Most New COVID-19 Patients in NY Not Working, Older: Survey

NEW YORK — New York Gov. Andrew Cuomo said Wednesday that most new COVID-19 patients coming into New York hospitals had not been working or traveling. New York City Mayor Bill de Blasio said that rising coronavirus infection rates outside of the New York metropolitan area should serve as a warning to other states not to reopen their economies too quickly. 

Coronavirus developments in New York:


Most new COVID-19 patients coming into New York hospitals are either unemployed or retired and are older than 50, according to a new state survey. 

Gov. Andrew Cuomo released the preliminary survey results with new admissions still at 600 a day statewide, despite six weeks of severe social distancing. Though hospitalization rates are dropping slowly, health officials want to target their outbreak-fighting efforts more precisely. 

The three-day survey of 113 hospitals confounded expectations that new cases would be dominated by essential workers, especially those traveling on public transportation. 

Instead, retirees accounted for 37% of hospitalizations during the survey period and another 46% were unemployed. Almost three-quarters were 51 years or older. 

Two-thirds of new patients were listed as coming from homes as opposed to assisted living facilities, nursing homes, prisons or other institutions. Only 4% used public transportation in their daily life, according to the survey.

"It reinforces what we've been saying, which is much of this comes down to what you do to protect yourself," Cuomo said at his daily briefing. "Everything is closed down, the government has done everything it could … now it's up to you. Are you wearing a mask, are you doing the hand sanitizer?"

Many survey results conformed with previous findings. More than half the hospitalizations were in New York City. African-Americans accounted for 21% of hospitalizations and Hispanics another 17%.


De Blasio said on CNN's "New Day" that new data showing rates of new coronavirus infections declining in the New York metropolitan area but rising in other parts of the country suggest that other states may be moving too quickly to open up businesses and loosen restrictions on gatherings.

"This desire to restart and open up without necessarily referencing the actual facts of what's going on is dangerous," de Blasio said. 

The mayor said New Yorkers have succeeded in lowering virus infection rates by largely following social distancing orders and by covering their faces in public. "My message to the rest of the country is learn from how much effort, how much discipline it took to finally bring these numbers down and follow the same path until you're sure that it's being beaten back or else if this thing boomerangs you're putting off any kind of restart or recovery a hell of a lot longer," he said.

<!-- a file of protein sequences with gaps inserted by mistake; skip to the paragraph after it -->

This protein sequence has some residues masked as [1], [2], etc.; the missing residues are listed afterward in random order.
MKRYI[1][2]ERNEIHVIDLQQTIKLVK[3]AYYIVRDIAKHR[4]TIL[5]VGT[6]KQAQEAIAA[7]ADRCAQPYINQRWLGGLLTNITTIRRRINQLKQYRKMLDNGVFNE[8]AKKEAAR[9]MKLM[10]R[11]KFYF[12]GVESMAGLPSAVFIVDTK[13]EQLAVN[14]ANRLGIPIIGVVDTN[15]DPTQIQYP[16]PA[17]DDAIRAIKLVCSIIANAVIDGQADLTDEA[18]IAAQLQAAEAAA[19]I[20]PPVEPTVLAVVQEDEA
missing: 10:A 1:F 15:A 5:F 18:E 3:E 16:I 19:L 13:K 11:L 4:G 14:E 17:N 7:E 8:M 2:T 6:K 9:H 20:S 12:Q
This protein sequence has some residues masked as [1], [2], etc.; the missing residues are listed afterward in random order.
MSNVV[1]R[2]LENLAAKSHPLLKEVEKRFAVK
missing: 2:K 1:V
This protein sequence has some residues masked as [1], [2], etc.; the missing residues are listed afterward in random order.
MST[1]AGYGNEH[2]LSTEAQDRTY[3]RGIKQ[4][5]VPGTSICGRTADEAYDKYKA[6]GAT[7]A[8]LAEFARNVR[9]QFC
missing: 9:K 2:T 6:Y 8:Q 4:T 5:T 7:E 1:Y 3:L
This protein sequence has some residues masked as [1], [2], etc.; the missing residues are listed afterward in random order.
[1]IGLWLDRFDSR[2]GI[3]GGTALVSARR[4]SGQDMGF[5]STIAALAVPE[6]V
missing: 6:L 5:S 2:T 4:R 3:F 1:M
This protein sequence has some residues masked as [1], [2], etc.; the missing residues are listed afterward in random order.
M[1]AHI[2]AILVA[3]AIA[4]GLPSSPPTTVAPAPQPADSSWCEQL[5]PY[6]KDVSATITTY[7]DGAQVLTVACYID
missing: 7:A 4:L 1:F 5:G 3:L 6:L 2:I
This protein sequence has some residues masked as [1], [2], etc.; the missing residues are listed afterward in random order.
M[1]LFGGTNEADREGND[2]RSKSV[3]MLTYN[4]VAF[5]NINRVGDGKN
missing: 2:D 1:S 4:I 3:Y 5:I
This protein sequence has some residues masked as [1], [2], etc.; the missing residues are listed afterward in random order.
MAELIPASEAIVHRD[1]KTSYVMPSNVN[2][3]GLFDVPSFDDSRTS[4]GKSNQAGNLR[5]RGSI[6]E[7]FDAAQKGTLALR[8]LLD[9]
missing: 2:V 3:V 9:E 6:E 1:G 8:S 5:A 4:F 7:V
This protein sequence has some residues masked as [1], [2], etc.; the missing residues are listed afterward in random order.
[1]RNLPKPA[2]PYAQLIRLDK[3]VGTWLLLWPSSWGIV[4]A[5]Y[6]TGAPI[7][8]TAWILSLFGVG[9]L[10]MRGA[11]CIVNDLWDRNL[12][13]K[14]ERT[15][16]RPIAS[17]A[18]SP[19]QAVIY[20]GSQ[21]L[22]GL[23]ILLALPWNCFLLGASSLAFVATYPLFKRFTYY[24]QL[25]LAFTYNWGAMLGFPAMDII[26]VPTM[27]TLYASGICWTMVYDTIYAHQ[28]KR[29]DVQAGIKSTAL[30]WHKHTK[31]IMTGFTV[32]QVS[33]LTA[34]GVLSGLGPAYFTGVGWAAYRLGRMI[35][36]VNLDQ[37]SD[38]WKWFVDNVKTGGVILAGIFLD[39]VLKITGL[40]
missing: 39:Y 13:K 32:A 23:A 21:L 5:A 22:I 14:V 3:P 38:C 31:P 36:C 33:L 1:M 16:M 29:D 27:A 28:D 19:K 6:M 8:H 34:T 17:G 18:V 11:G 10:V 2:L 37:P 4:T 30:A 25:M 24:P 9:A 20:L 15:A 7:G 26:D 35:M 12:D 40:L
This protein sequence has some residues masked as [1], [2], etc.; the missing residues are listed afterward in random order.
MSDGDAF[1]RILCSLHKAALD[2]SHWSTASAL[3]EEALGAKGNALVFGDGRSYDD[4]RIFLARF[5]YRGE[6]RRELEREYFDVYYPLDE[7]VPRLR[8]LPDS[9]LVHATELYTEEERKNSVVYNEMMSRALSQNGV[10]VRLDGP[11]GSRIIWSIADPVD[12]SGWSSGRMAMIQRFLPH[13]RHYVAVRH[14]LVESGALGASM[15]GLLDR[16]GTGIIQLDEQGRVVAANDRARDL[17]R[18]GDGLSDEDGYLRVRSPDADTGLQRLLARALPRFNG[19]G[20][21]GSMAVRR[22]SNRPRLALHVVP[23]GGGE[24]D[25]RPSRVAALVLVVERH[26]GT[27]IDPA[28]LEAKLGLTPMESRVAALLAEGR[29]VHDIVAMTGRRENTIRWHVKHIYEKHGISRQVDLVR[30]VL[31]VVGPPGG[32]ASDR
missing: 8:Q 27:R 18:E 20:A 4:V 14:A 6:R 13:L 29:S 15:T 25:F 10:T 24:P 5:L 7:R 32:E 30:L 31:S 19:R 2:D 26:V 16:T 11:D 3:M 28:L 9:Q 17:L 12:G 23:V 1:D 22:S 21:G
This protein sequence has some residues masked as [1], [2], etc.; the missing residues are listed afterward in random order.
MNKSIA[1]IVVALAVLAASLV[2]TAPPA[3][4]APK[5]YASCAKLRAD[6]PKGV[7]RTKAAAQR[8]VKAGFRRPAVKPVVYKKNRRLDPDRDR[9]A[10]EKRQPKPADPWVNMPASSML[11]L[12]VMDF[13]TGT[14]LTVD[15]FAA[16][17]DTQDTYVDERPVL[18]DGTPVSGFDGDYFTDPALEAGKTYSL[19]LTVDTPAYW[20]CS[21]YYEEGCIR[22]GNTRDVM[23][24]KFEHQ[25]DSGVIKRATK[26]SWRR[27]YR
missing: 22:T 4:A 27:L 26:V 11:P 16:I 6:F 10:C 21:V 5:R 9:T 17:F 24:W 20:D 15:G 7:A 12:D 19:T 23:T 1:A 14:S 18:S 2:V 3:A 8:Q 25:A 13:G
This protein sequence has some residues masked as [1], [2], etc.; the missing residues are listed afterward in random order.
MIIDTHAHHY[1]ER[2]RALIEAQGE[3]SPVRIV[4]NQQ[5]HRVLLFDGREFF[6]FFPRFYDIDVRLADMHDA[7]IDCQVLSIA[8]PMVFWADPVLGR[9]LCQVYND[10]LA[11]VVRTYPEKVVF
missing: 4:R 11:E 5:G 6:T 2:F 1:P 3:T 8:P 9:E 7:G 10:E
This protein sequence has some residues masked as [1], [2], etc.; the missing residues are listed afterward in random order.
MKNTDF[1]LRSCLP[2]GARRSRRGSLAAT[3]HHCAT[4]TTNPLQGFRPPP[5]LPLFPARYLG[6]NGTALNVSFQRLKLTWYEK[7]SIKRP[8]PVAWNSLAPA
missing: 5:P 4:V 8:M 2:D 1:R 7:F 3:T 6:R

De Blasio said at his daily coronavirus briefing later Wednesday that advisory councils on small business, the arts and culture, faith-based institutions and other sectors are being set up to help guide the city's eventual reopening. The councils will have 20 to 40 members each and will be led by deputy mayors, he said. 



City outreach workers persuaded 139 homeless people to leave the subways system and enter a shelter on Wednesday during the first overnight that the subways were closed for cleaning because of the coronavirus pandemic, de Blasio said. "That's an extraordinary number for one night and very encouraging," he said.

The subway system went silent from 1 to 5 a.m. Wednesday as part of a plan for the normally round-the-clock system to shut down for train cleaning.

Police officers escorted people out of Brooklyn's Coney Island station, the end of the line for several trains, and told them they would have to board buses to get to their destinations. Cleaners carrying bottles of bleach then boarded the trains.

Fewer trains had been running in the overnight hours anyway, but the shutdown allows for daily cleanings and for city workers to move homeless people who have been more visible in subway cars during the coronavirus.

The New York Police Department has assigned more than 1,000 officers to secure many of the system's 472 stations, as fewer than 200 can be physically locked up.

Outreach teams made up of officers and nurses are being sent to 29 end-of-line stations to roust homeless people from trains that are headed out of service for cleaning, officials said.

De Blasio said the outreach workers engaged with 252 long-term homeless people on Wednesday and persuaded 139 of them to accept services and come inside.

Many of the people at the Coney Island station early Wednesday appeared to be homeless, though one man insisted he was not and asked officers how he was going to get to his home in the Bronx.

New York City normally has the country's busiest public transit system, with a weekday ridership of more than 5 million. But the impact of the coronavirus and people staying at home has been severe, with overall mass transit use dropping more than 90% in the past several weeks.


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